Seated within the registering bores of the casing and of the nipple is the longitudinal movable valve-stem 10, the upper portion of which projects above the shoulder 4E, and the lower portion fits snugly within the smaller diameter of the casing and is provided with an annular groove 11. The intermediate portion of the stem is provided with a circular valve 12, which is rigidly secured thereto. A coiled spring 13 fits upon the upper portion of the valve-stem and has one end bearing against the shoulder 4 and its opposite end against the top of the valve 12, whereby the valve is normally held upon its seat, as shown in Fig. 2. In this position the groove 11 is below the open end of the casing 9, and the end of a pin or key let in the casing 9 is forced against the stem by means of a spring 15 in the outer end of the casing. The inner end of the pin is preferably reduced, as shown at 16, so as to enter the groove 11 and lock the valve-stem in its elevated position as soon as the stem has been moved up and cause the groove to register with the end of the pin.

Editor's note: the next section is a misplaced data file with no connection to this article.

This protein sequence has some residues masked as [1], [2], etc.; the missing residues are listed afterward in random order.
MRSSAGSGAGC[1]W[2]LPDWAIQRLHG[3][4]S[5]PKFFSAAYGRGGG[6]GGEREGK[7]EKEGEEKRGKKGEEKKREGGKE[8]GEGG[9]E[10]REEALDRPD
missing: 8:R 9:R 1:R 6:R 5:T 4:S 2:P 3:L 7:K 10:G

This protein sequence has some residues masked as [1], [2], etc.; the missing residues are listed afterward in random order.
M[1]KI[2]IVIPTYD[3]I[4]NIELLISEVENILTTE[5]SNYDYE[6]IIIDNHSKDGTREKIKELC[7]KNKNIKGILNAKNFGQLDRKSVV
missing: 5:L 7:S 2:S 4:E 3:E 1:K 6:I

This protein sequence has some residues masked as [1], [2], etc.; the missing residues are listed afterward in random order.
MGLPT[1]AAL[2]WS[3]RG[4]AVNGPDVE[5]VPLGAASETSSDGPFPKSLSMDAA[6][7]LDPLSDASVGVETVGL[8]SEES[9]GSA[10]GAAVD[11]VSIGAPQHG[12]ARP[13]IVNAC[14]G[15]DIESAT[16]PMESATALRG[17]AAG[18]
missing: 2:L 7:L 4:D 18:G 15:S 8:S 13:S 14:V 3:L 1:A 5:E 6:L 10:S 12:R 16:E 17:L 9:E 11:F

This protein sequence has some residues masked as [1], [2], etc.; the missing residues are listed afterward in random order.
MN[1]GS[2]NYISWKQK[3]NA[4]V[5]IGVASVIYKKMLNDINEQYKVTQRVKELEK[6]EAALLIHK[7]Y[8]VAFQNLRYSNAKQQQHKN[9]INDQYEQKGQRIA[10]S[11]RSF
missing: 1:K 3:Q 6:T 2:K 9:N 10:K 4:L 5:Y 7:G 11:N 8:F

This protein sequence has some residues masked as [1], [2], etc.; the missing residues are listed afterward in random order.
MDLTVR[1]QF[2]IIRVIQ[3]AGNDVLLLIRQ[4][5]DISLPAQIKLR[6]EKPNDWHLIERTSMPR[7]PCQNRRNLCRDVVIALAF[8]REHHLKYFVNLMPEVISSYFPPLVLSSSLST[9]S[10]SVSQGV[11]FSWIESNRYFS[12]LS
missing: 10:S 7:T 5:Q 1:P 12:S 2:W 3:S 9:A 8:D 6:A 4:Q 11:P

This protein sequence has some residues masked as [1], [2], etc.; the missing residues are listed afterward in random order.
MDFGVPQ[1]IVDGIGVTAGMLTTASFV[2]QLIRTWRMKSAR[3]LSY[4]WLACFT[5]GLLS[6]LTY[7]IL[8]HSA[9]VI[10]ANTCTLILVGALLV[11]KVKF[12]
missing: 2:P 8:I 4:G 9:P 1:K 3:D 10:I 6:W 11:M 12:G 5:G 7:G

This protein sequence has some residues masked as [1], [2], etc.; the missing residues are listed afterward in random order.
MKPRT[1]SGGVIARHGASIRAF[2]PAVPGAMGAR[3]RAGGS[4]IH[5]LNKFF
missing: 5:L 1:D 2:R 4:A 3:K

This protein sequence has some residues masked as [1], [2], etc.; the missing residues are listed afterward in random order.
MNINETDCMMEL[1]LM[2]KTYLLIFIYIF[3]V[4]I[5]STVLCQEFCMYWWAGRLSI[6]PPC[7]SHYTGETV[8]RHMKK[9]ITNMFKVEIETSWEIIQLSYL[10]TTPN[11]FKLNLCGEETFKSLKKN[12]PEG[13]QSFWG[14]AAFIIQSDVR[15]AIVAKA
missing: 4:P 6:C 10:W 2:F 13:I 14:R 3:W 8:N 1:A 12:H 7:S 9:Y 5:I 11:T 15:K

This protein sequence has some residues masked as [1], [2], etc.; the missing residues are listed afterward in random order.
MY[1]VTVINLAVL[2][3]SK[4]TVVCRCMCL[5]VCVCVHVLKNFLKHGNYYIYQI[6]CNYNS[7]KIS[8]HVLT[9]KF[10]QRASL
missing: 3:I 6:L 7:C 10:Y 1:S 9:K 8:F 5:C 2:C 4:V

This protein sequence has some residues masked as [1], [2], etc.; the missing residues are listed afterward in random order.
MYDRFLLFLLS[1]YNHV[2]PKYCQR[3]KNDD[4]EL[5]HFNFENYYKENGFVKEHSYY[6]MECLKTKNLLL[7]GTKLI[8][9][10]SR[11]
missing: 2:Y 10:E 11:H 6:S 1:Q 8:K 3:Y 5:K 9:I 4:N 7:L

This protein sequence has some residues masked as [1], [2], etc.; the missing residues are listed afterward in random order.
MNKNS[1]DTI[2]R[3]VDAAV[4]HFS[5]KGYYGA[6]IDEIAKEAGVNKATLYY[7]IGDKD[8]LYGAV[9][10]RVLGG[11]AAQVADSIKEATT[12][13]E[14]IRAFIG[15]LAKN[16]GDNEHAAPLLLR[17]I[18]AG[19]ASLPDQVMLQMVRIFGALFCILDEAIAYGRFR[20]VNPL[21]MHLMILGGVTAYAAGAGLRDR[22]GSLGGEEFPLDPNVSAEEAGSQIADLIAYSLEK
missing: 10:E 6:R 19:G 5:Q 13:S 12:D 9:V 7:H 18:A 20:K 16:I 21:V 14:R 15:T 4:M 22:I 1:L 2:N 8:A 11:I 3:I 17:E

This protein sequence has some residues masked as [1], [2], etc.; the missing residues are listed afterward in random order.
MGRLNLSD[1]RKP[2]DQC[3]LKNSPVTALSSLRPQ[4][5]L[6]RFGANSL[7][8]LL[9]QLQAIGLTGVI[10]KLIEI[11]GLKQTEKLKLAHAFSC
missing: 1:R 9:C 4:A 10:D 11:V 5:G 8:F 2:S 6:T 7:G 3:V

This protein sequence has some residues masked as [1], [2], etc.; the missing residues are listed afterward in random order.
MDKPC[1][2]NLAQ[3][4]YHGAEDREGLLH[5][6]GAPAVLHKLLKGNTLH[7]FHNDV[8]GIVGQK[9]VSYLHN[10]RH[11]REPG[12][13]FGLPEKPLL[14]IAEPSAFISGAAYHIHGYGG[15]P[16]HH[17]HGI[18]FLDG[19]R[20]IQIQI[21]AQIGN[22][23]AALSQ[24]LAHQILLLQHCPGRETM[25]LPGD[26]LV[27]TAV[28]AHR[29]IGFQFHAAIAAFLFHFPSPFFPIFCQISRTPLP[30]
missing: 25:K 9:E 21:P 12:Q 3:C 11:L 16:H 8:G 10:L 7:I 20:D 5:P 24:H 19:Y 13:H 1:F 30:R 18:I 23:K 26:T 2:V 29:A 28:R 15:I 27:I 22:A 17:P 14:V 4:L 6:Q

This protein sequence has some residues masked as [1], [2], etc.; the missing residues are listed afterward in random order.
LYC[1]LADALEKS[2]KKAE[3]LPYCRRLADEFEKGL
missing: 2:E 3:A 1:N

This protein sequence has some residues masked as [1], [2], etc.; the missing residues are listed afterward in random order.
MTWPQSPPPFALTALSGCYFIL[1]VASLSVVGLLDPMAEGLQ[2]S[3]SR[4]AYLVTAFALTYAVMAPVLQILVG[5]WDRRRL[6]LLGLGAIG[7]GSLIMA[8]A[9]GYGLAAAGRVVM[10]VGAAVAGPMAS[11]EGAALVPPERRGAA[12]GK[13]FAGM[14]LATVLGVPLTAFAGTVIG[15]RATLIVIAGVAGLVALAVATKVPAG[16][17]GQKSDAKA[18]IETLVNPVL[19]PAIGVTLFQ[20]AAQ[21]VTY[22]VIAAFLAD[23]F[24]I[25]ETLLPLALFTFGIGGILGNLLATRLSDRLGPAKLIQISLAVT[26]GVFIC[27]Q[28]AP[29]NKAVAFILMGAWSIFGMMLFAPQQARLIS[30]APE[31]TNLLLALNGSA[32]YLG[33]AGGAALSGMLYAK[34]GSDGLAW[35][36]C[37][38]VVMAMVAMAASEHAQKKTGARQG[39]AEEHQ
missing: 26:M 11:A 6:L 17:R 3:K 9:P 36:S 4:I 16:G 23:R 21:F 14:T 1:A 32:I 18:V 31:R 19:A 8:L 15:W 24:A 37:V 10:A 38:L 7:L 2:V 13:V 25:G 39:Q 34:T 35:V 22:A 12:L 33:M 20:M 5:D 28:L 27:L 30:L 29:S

The lower end of the casing is provided with parallel arms 17, which extend laterally upon opposite sides of the casing, the opposite ends of which are provided with two pins 18. A lever 19 is pivotally mounted upon the pins and has its opposite ends extended to a suitable distance beyond said pivotal points and provided with perforations 20 for the reception of chains 21 (shown only in dotted lines in Fig. l) or ony other suitable means for connecting them with the trucks of the car. The lower edge of the lever is provided with notches or recesses 22, (shown in dotted lines in Fig. 1,) which fit upon the pins 18 and permit of either end of the lever being raised when the opposite end is drawn down by the movement of the truck belowits normal position. The central portion of the lever extends directly under the lower end of the valve-stem 10 in such a position that whenever the lever is rocked upon either of its pivotal points the opposite end will be moved up into the recessed portion 22 of the casing and the portion directly under the valve-stem will force the valve-stem upward until the groove 11 registers with the pin 14, when the coiled spring 15 will force the pin forward and lock the valve stem in its elevated position. When it is desired to release the valve, the pin 14 is withdrawn from its engagement with the valve-stem by means of a stud or pin 24:, which projects through a slot 25 in the side of the casing 9, when the pressure of the spring 13 will instantly seat the valve upon the top of the cylinder 6.